In previous audiophilia posts we've discussed the vinyl medium, its playback hardware, and amplification. I've attempted to present a basic non-technical primer for those who love music and wish to have the most realistic home sound reproduction paraphernalia within the constraints of an optimal cost/benefit ratio, and have hopefully provided a few interesting tidbits for the seasoned audiophile as well. The literal elephant in this listening room equation is loud speakers, or just speakers. To adequately cover this topic from the physics through room design and speaker placement would require at least a few hundred pages, but here are the basics:
Conventional speakers are electroacoustic transducers consisting of a permanent magnate that receives a low voltage signal from a power amplifier which then sets a voice coil electromagnet into motion that vibrates an attached cone to emit sound waves. Sounds simple enough. But engineering speakers to emit realistic sound waves in the low, mid and high frequency ranges that all music requires continues to be an evolving science and art form. Sound is a mechanical wave and speakers are, in fact, a resonating instrument. Similar to a violin except that they are electrically charged rather than mechanically played. All factors are relevant from the materials used to the design of the baffles or cabinets that hold the speakers. Yes, speakers (plural) as you are likely aware from seeing speaker cabinets with the front grills removed.
When it comes to choosing an appropriate speaker system - usually two matched speaker cabinets - for an audiophile-grade system, most people (or their mates) are concerned with overall size and appearance. This is a handicap, but one that can be worked with. Historically, the most realistic and popular stereo speaker cabinets contain a woofer speaker for low frequency, a mid range speaker for mid frequency and a tweeter for high frequency projection. The power amp signal first runs through a cross-over device that sends and blends the appropriate frequencies to the appropriate transducer, or speaker in the cabinet. Speakers (the entire enclosure) that sound spectacular have also been engineered with just a combo woofer/midrange plus tweeter and other enclosures can have upwards to 8 transducers with very elaborate cross-over designs. And to make all this even more complicated, separate single cabinet sub-woofers have also become popular to emit subsonic low frequencies that are felt more than heard.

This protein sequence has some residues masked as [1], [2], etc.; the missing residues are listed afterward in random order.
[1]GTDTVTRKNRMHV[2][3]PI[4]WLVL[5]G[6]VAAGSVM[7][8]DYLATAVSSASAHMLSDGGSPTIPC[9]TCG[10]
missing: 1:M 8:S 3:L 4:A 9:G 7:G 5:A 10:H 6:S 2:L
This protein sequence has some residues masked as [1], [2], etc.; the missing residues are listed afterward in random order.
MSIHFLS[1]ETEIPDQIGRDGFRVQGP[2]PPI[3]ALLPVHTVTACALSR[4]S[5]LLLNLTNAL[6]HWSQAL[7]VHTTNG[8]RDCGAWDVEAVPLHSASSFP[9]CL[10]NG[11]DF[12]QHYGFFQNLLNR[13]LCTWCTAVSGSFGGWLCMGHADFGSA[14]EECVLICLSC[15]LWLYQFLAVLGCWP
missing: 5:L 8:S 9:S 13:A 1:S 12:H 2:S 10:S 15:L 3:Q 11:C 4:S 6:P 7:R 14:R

It's probably safe to say that there is practically no agreement whatsoever between audiophiles as to the best speaker system. This is truly a subjective science/art form. In the contemporary new retail market Bowers & Wilkins (B&W) has made a huge splash with truly great speakers - they've been in business for decades. The problem is that they're, you guessed it, phenomenally expensive. If you're relatively new to establishing your own system, I highly suggest buying and experimenting with some of the great speakers from the past. They typically have had low hours of play and can sound as good as new. One caveat here is the outer rim of the cone on some vintage woofers and mid-range speakers in the cabinet - called the speaker surround - was made of foam rubber and has dried out over time. Please don't cringe! This is a simple and even fun repair if you have any DIY talent at all and replacement surrounds with full instructions are available on-line from suppliers like SimplySpeakers.
In the vintage speaker market I highly suggest looking through Craigslist as speakers are expensive to ship from forums like eBay. One primary brand to consider, if you're looking for realism, is Dahlquist. They come in all dimensions and configurations and Jon Dahlquist was obsessed with realism. Look for 905s, 907s, DQM9s, DQM 9 Compacts, DQ 8s, DQ 10s, DQ12s, DQ20s and and DQ30s. Most of these speakers produce a surreal omnidirectional quality of reproduction that will likely not fail to please. Other vintage brands to consider (IMO) include McIntosh, Nola, Advent, JBL, B&W and Cerwin Vega.
Speaker placement is a whole other matter. Play with it. A good rule is to not place them too close to a wall and for non-floor standing speakers, place them on stands about 6 to 8 inches above the floor. I'm happy to field inquiries about all these Audiophilia topics. Feel free to email wbusch at spendmatters dot com.